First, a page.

Susan Badeau

There are only two lasting gifts we can give our children - one is roots, the other is wings

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Tomatoes and other Reflections from the Garden

Posted by Sue Badeau on July 9, 2013 at 2:15 PM

In our large family, we celebrate all the birthdays in a given month on one day. Every birthday honoree gets to select their favorite food as part of the menu - so you can imagine we have some eclectic feasts for these birthday celebrations. 2 weeks ago, as we celebrated the June birthdays, I asked what my 2-year-old granddaughter Zara would like for her part of the menu.

 

 

 

"Tomatoes," her mother told me.

 

 

 

"Tomatoes?" I asked. "Just tomatoes?"

 

 

 

"Just tomatoes - she loves them, its her favorite food these days!." So - she got a whole dish of summer-fresh tomatoes chopped into bite-size pieces perfect for her little hands. This took me back to my own childhood when I used to tag along with my grandfather as he tended his garden. He would pick a ripe tomato for me and I would eat it like an apple, letting the juices dribble down my chin.

 

 

 

Ahhhh . . . . great summer memories - and it reminded me of some reflections I wrote one summer before I was blogging about life lessons I gleaned from my Papa's garden. So, today, grab yourself a fresh tomato and join me for a walk through Papa's garden!

 

 

 

Reflections from the Papa's Garden

 

 

 

"And the LORD will continually guide you, And satisfy your desire in scorched places, And give strength to your bones; And you will be like a watered garden, And like a spring of water whose waters do not fail. Isaiah 58:11

 

 

 

When I was a child, my grandpa, “Papa” had a huge garden, and I loved spending time watching him work the garden. Being the pesty little kid that I was, I peppered him with questions. “Papa, Why are there more of these plants than those?” “Papa, Why is this one in the shade?” “Papa, Why do those need stakes to hold them up but the others don’t?” “Papa, Why do some look so pretty?” “Papa, How can you tell the weeds from the good plants?” And so on. . . . and on . .. .and on!

 

 

 

He was always so patient to answer me, and I learned many life lessons there in Papa’s garden.

 

 

 

Over the years, I have learned that being a mom, particularly being a mom to children with special needs is a lot like being a gardener. You prepare the soil. You plant, you water. You fertilize, weed, prune and most of all you pray, and watch and wait. Some flowers need lots of light, others need a cooler, darker, damper place to grow. Water this one every day - that one only once a week. This one needs rich soil, this one does better in a sandy base.

 

 

 

So much to keep straight.

 

 

 

You have no control over the elements - the sun, the rain, the wind. Early frost, squirrels, vandals. You pray and watch and wait.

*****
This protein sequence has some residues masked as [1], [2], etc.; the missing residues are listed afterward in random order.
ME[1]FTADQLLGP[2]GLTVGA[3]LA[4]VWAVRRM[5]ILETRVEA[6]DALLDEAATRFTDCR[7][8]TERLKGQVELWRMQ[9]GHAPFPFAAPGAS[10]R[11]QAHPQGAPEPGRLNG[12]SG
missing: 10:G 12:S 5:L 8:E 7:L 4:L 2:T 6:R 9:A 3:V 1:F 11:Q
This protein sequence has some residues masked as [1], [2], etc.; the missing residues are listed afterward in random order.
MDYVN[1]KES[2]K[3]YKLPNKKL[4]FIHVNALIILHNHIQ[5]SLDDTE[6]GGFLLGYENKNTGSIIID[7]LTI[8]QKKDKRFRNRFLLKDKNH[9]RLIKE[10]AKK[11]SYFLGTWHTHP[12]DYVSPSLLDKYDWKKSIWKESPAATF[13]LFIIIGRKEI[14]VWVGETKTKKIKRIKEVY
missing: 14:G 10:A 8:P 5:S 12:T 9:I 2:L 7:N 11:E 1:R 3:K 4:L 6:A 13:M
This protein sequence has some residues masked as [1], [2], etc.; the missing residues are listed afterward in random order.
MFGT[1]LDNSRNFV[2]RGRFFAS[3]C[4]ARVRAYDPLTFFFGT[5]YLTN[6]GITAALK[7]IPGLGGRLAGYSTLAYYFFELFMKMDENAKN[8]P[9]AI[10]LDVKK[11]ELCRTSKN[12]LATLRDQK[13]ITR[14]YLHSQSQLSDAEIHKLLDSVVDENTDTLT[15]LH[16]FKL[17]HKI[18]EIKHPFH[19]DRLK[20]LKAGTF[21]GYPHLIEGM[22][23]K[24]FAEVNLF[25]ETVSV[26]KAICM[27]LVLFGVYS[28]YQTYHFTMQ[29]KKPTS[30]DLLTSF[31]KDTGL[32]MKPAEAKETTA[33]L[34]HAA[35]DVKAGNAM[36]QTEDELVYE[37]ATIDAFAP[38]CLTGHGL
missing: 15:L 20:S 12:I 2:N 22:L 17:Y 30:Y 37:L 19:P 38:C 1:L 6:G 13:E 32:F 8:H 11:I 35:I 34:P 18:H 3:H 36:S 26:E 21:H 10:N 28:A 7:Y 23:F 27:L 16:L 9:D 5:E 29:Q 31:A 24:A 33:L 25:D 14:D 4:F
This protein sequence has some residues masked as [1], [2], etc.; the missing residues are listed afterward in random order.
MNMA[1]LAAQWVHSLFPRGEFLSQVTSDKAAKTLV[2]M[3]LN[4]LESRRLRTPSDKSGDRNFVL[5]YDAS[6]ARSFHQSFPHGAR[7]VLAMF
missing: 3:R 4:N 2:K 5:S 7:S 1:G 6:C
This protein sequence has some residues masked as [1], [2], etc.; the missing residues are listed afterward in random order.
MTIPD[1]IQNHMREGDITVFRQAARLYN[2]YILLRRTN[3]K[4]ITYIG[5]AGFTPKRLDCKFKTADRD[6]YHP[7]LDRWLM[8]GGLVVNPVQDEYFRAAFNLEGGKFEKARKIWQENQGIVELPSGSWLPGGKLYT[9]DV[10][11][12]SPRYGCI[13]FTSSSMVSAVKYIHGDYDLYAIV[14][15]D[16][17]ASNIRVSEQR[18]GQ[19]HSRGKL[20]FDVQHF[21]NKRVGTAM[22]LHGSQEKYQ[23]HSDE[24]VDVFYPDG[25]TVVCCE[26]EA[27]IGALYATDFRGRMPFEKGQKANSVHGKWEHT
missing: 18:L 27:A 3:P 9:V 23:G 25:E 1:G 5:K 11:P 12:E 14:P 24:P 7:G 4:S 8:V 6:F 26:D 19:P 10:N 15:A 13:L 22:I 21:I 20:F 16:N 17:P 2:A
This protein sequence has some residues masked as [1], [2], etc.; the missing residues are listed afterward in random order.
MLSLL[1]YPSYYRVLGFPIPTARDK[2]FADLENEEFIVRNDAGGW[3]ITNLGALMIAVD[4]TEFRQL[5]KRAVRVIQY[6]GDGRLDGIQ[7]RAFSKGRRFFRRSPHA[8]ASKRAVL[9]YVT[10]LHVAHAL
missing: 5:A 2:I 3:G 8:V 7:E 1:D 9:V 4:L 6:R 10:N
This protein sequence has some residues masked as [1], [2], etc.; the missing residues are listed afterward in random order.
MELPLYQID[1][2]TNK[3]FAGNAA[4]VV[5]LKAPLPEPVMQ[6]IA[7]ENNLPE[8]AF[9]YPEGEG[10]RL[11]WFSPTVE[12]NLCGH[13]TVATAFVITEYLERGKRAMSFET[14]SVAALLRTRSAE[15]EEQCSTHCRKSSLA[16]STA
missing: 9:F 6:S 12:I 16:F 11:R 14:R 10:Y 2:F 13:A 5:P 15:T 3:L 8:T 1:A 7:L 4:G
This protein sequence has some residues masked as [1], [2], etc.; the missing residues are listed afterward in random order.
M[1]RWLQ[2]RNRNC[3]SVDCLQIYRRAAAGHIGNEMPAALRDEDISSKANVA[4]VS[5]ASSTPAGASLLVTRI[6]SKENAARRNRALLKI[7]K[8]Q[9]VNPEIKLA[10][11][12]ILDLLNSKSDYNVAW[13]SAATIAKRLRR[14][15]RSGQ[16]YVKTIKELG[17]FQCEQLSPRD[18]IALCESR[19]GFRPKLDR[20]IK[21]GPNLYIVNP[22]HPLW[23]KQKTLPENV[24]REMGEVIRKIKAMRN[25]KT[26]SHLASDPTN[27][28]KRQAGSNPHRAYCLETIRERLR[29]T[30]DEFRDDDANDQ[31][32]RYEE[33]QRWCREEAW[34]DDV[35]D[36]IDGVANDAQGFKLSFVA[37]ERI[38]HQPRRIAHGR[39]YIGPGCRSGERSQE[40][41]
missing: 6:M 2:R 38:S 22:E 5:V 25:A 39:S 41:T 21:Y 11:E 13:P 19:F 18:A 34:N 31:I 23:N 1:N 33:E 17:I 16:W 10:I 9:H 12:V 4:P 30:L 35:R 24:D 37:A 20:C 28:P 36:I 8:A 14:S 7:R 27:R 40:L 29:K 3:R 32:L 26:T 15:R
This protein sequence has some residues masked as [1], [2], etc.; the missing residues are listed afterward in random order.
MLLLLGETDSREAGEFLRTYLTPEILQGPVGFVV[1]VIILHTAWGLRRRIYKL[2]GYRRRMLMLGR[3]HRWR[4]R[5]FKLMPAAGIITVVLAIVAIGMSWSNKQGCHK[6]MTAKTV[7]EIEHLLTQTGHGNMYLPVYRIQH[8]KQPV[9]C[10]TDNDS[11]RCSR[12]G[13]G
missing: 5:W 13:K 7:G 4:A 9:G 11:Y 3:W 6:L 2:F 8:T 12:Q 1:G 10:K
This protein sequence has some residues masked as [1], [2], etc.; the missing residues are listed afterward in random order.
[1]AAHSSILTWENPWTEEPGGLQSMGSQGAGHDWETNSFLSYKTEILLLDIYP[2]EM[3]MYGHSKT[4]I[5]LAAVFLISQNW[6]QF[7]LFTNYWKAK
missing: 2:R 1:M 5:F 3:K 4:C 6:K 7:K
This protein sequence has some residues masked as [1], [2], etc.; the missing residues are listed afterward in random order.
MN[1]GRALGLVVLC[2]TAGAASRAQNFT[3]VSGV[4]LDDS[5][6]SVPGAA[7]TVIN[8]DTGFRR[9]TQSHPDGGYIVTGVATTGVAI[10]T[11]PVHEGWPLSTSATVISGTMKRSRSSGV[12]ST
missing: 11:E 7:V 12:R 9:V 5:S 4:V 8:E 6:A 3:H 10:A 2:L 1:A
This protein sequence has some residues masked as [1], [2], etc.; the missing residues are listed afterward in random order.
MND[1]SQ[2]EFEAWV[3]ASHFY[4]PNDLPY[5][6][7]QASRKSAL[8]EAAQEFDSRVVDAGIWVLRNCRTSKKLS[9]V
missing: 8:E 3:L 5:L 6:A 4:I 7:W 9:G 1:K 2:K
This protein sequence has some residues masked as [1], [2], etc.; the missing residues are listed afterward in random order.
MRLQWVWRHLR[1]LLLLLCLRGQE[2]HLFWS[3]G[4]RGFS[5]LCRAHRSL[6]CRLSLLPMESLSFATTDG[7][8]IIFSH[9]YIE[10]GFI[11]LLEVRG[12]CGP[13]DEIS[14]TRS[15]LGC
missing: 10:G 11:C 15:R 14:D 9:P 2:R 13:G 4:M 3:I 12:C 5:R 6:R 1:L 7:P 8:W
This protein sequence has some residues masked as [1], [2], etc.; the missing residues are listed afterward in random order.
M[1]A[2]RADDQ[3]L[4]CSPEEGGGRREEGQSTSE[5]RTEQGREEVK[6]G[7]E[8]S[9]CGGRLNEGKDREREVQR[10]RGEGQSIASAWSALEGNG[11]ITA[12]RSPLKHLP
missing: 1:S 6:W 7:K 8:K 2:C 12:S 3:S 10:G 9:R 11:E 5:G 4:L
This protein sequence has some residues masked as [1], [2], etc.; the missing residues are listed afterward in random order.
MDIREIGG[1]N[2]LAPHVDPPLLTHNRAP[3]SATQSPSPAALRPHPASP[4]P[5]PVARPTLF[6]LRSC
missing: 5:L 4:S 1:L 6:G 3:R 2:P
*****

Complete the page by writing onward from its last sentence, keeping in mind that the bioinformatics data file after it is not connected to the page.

Some children are like zucchini- it seems they will grow and thrive anywhere. Some are more like hot-house flowers – all conditions must be just “so” for them to reach their full potential. Some require so much more work than others – but can you imagine what boring gardens we would have if we all opted for nothing but zucchini!

 

 

 

When a bud appears on a plant, you rejoice and marvel in wonder at its beauty as if unfurls. When one begins to bow, or break, you carefully seek to provide it with extra supports and strength. You tie it to a stick, you give it extra TLC. If it makes it you sing, if it does not, you weep.

 

 

 

Sometimes, your best efforts are not enough and sometimes, the resilience of a plant to make it in spite of all your mistakes amazes you.

 

 

 

And now, I am a grandmother too, and one of my darling grandsons has a form of autism. He and some of other children with various "labels" to me are simply the quirkiest plants in our family garden. While the other grandchildren call me “Nana”, he calls me “Bama”. Hearing him say, “Bama” in his endearing little voice can light up my heart in a way that nothing else can. He is so smart! His favorite subject is the Statue of Liberty and he knows everything about it. He is so annoying! He can repeat the same word, or song or activity for hours on end. He is so intense! He will melt down completely if a particular little toy is misplaced. He is predictable, yet he can also be unpredictable. He is adorable, yet he can also be maddening.

 

 

 

He is not a zucchini. But he is a magnificent addition to our garden.

 

 

 

Now He who supplies seed to the sower and bread for food will supply and multiply your seed for sowing and increase the harvest of your righteousness; you will be enriched in everything for all liberality, which through us is producing thanksgiving to God. For the ministry of this service is not only fully supplying the needs of the saints, but is also overflowing through many thanksgivings to God. II Corinthians 9:10-12

Categories: Hope for the Journey - Devotional Reflections

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